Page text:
He enrolled at RC Ketcham as a freshman in the fall of 2000, immediately earning a spot on varsity. The team won a sectional crown that year, but Dwidar's relationship with the coaching staff frayed over in-house disputes. He opted not to return.
Oddly enough, leaving the team enlivened his draw to the game.
He began a three-year soccer odyssey, never once scouring the rearview mirror or entertaining thoughts of returning to the team following a sabbatical.
Rather than prolonging his career on the same Section 1 fields which he currently finds himself coaching, Dwidar became a mainstay at the open gyms. He dipped his feet into the club team waters.
Today, Dwidar is not the biggest fan of the club and soccer routes, perceived by many as a threat to the varsity game.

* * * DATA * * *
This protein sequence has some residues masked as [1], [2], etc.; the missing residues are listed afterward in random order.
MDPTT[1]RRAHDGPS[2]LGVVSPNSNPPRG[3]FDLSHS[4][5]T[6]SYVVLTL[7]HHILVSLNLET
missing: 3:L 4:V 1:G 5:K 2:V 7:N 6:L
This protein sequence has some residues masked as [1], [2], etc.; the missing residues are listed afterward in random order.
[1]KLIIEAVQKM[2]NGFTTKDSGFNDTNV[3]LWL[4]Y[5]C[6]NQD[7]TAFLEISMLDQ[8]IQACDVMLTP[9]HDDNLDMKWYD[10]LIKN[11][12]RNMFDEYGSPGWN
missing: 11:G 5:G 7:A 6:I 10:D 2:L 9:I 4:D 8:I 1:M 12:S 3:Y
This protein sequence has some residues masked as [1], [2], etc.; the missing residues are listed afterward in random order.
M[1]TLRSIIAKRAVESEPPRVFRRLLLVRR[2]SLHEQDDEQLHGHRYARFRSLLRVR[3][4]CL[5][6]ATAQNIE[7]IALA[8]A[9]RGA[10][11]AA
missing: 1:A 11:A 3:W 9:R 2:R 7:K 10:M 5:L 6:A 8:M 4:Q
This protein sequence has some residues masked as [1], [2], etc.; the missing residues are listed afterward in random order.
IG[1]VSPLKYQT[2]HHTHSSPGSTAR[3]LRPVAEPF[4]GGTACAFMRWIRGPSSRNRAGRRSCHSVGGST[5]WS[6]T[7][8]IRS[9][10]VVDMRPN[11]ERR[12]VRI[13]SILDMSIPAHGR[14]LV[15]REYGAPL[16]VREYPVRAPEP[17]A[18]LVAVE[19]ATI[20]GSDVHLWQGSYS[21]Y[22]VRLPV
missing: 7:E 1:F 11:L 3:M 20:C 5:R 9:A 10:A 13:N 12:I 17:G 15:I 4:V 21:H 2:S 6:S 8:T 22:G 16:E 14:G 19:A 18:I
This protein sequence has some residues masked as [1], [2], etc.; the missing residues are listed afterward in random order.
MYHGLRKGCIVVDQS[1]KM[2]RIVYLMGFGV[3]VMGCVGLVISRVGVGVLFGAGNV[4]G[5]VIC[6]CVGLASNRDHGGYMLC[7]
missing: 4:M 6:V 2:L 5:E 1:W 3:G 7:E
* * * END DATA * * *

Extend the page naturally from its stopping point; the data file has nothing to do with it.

Dwidar nearly had to re-recruit one of his former players, Sean Daly, when Daly flirted with pursuing the club route.
When Dwidar arrived at Haldane in the fall of 2010, the challenges were inevitable. His immediate goals were to slay the minimal expectations and shred any lingering doubt. From Day 1, his intentions were to refresh the brand.
"I had to coach nine seniors that year, which was tough as a 23-year-old," said Dwidar. "We always played schools in Class AA, A, and B during the regular season, rarely Class C. I think playing bigger schools helps us prepare, especially when it comes to Sectionals and big stage atmospheres like that. We were a smaller team, but we had a big heart. We wanted no excuses and only results."